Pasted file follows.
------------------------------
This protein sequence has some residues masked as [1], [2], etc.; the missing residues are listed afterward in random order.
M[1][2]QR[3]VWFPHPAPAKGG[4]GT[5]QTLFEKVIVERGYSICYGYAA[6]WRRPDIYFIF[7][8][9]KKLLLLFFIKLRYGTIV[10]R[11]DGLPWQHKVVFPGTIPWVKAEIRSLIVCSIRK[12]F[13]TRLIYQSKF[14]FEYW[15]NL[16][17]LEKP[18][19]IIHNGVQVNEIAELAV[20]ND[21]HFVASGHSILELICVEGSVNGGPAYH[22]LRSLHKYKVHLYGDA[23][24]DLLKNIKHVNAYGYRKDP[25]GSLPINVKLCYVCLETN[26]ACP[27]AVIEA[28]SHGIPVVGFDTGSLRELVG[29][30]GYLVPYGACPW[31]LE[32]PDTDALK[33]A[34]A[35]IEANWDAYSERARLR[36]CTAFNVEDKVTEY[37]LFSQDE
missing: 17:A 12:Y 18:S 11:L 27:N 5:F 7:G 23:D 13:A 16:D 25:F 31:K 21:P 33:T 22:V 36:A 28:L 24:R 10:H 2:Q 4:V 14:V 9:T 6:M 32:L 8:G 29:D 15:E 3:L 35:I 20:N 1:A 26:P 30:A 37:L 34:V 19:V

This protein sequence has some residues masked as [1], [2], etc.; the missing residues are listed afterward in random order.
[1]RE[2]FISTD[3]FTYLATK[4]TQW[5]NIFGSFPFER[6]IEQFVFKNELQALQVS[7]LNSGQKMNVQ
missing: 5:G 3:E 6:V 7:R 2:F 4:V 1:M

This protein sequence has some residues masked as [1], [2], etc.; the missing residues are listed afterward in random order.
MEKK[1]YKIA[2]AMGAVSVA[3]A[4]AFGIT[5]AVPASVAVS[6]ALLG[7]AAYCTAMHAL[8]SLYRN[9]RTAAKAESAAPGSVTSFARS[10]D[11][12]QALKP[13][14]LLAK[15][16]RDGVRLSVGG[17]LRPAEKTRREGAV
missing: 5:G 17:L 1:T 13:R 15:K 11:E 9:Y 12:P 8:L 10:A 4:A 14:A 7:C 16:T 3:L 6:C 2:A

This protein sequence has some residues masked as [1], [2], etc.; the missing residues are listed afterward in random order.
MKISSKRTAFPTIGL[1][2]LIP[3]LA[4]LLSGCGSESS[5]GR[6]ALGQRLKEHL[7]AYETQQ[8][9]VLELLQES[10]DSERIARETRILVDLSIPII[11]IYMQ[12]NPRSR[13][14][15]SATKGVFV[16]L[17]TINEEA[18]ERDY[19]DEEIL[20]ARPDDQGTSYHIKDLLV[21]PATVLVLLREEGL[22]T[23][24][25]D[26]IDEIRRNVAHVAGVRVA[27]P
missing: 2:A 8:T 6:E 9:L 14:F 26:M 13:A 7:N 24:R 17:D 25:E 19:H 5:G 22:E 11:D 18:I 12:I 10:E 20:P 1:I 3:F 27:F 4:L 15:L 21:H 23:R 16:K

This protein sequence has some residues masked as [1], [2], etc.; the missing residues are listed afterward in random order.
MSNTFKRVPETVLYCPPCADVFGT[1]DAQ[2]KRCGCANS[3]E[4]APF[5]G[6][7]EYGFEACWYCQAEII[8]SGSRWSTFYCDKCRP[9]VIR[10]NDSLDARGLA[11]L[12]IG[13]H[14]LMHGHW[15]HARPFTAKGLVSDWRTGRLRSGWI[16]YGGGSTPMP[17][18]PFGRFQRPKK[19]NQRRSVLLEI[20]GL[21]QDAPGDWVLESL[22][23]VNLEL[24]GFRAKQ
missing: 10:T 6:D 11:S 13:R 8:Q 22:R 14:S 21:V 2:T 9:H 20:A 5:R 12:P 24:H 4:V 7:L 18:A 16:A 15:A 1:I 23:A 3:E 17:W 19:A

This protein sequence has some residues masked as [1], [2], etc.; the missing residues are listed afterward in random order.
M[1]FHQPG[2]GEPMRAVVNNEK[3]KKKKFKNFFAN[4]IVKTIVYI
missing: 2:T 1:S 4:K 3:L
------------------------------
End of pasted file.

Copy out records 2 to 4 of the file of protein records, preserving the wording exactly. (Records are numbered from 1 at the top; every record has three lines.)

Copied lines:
This protein sequence has some residues masked as [1], [2], etc.; the missing residues are listed afterward in random order.
[1]RE[2]FISTD[3]FTYLATK[4]TQW[5]NIFGSFPFER[6]IEQFVFKNELQALQVS[7]LNSGQKMNVQ
missing: 5:G 3:E 6:V 7:R 2:F 4:V 1:M

This protein sequence has some residues masked as [1], [2], etc.; the missing residues are listed afterward in random order.
MEKK[1]YKIA[2]AMGAVSVA[3]A[4]AFGIT[5]AVPASVAVS[6]ALLG[7]AAYCTAMHAL[8]SLYRN[9]RTAAKAESAAPGSVTSFARS[10]D[11][12]QALKP[13][14]LLAK[15][16]RDGVRLSVGG[17]LRPAEKTRREGAV
missing: 5:G 17:L 1:T 13:R 15:K 11:E 9:Y 12:P 8:L 10:A 4:A 14:A 7:C 16:T 3:L 6:C 2:A

This protein sequence has some residues masked as [1], [2], etc.; the missing residues are listed afterward in random order.
MKISSKRTAFPTIGL[1][2]LIP[3]LA[4]LLSGCGSESS[5]GR[6]ALGQRLKEHL[7]AYETQQ[8][9]VLELLQES[10]DSERIARETRILVDLSIPII[11]IYMQ[12]NPRSR[13][14][15]SATKGVFV[16]L[17]TINEEA[18]ERDY[19]DEEIL[20]ARPDDQGTSYHIKDLLV[21]PATVLVLLREEGL[22]T[23][24][25]D[26]IDEIRRNVAHVAGVRVA[27]P
missing: 2:A 8:T 6:E 9:L 14:F 26:M 13:A 7:N 24:R 17:D 25:E 19:H 5:G 22:E 11:D 18:I 12:I 10:E 20:P 1:I 3:F 27:F 4:L 15:L 21:H 23:R 16:K